It was still dark. Lancaster Z-Zebra lost height as it crossed the Channel and headed back to England. James Chalmers pushed the control column forward and eased himself into a more comfortable position, relaxing for the first time since taking off from Wynton Thorpe. The throb of the four Merlins was reassuring. While other pilots saw it as a matter of pride to be among the first to land, Chalmers believed in nursing his engines and had throttled back. The crew had not spoken since leaving the French coast. After the hazards of the Ruhr the worst was over.
This is the story of a Lancaster bomber pilot during the Second World War when, night after night, aircrew risked their lives over Germany and more than fifty-five thousand young men were killed, many dying without experiencing the love of a woman.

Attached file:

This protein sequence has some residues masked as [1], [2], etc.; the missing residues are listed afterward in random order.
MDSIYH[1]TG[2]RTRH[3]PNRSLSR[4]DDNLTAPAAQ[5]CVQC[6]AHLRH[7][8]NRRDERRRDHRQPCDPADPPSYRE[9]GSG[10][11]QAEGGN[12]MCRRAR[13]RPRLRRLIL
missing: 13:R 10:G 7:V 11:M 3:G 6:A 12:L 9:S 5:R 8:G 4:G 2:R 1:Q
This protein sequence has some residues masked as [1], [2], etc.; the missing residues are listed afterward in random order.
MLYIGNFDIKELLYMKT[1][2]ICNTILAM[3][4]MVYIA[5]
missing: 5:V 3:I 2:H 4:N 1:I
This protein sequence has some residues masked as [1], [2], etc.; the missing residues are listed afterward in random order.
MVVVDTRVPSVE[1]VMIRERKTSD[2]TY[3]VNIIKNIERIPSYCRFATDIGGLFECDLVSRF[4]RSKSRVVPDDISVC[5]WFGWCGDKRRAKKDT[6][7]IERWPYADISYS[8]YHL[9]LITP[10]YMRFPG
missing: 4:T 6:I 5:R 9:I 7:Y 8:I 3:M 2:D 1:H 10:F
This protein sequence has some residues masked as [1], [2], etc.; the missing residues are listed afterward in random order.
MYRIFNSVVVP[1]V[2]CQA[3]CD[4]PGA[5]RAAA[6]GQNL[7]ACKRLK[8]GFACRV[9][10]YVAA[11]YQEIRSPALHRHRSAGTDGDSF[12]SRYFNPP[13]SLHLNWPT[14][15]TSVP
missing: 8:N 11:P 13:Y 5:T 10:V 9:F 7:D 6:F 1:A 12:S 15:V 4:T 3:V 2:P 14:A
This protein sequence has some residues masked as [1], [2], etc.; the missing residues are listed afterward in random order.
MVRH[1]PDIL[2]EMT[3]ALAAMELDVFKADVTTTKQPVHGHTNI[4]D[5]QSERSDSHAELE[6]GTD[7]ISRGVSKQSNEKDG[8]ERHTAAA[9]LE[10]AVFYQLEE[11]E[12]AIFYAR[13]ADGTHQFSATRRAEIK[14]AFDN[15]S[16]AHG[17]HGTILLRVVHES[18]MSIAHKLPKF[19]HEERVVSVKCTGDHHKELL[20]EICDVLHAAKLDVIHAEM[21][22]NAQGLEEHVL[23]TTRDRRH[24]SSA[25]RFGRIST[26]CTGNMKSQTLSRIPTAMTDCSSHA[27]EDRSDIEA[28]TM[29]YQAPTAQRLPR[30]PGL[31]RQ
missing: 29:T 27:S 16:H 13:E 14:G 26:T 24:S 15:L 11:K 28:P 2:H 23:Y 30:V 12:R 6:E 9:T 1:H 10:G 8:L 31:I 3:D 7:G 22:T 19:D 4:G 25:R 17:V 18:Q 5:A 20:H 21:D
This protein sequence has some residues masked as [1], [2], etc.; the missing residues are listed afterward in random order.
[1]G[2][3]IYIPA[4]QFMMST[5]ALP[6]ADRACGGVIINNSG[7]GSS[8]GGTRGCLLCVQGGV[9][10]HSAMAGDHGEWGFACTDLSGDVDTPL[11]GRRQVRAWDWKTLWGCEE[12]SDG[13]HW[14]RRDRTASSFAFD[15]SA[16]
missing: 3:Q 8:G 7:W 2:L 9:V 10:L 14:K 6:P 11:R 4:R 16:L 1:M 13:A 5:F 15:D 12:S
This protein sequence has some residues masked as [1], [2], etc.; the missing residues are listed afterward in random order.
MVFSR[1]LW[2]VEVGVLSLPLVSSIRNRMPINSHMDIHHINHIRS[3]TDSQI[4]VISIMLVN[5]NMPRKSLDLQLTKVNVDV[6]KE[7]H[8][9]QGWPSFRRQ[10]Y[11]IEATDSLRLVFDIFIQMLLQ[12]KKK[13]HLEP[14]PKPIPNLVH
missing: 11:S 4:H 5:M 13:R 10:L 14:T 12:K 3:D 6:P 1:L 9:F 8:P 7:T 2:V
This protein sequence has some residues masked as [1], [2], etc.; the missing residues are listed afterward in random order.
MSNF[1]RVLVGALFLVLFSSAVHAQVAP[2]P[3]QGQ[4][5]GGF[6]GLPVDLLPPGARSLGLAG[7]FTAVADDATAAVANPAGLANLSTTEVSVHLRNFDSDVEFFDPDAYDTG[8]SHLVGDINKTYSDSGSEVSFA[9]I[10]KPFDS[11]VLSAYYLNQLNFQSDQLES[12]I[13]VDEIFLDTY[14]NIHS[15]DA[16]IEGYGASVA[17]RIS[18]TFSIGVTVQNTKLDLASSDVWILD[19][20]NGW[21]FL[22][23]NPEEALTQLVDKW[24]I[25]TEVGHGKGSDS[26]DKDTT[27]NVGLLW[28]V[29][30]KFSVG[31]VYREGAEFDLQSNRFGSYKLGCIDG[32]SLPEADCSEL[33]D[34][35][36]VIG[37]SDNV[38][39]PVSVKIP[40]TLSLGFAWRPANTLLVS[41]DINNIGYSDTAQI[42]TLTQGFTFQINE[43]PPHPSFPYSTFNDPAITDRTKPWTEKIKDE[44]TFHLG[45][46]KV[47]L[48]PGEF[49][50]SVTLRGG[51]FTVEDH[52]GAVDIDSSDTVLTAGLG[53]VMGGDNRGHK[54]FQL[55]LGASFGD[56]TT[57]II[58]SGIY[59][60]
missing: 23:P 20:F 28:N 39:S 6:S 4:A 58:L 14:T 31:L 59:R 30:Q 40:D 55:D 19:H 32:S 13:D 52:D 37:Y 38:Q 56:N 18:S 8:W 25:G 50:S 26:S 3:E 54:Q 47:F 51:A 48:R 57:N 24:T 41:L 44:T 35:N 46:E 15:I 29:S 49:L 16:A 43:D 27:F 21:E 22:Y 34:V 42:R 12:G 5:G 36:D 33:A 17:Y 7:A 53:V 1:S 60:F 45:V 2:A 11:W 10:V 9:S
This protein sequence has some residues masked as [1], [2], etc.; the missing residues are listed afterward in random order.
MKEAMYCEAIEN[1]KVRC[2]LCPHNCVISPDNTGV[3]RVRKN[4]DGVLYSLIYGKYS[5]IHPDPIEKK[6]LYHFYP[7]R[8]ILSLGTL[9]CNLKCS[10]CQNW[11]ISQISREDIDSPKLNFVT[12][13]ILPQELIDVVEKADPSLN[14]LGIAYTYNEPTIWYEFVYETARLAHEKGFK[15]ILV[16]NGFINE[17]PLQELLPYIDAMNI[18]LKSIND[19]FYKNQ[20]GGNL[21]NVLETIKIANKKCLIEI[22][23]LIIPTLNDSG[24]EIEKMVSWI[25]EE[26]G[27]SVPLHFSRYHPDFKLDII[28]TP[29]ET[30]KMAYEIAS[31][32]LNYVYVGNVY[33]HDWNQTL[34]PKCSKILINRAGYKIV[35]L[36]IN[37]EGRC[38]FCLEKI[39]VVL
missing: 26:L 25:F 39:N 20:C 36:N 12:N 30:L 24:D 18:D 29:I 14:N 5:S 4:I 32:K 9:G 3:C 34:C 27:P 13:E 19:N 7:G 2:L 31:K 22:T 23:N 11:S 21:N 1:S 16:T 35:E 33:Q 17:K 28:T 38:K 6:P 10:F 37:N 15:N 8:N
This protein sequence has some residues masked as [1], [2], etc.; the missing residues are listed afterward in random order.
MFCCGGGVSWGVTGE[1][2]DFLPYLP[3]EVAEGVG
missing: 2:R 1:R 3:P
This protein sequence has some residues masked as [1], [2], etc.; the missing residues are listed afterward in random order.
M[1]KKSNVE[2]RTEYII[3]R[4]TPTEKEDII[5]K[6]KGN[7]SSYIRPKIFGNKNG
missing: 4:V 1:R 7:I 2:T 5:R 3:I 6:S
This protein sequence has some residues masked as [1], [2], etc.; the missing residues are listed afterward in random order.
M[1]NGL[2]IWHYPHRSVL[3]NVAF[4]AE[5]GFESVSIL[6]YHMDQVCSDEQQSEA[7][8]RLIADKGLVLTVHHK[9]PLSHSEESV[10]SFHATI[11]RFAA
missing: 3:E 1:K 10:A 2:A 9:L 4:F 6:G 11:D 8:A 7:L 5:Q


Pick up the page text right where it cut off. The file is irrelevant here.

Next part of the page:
Set in backdrops ranging from a bleak RAF bomber aerodrome in rural Lincolnshire to the beautiful Yonne valley in France, Betrayal in Burgundy shows the developing romance of a young pilot as well as the stresses faced by aircrew whose lives are formed of extraordinary contrast, one moment drinking with a girl in the sanctuary of an English country pub, the next struggling for survival amidst flak and German night fighters over the Third Reich.
When the story moves to Burgundy, it covers the varied reactions of the population to the German occupation as well as meeting the secret world of the French Resistance and the help it received from the Special Operation Executive in London, the organisation instructed by Winston Churchill to `set Europe ablaze.'
Betrayal in Burgundy perfectly captures the conflicts and choices brought about by war.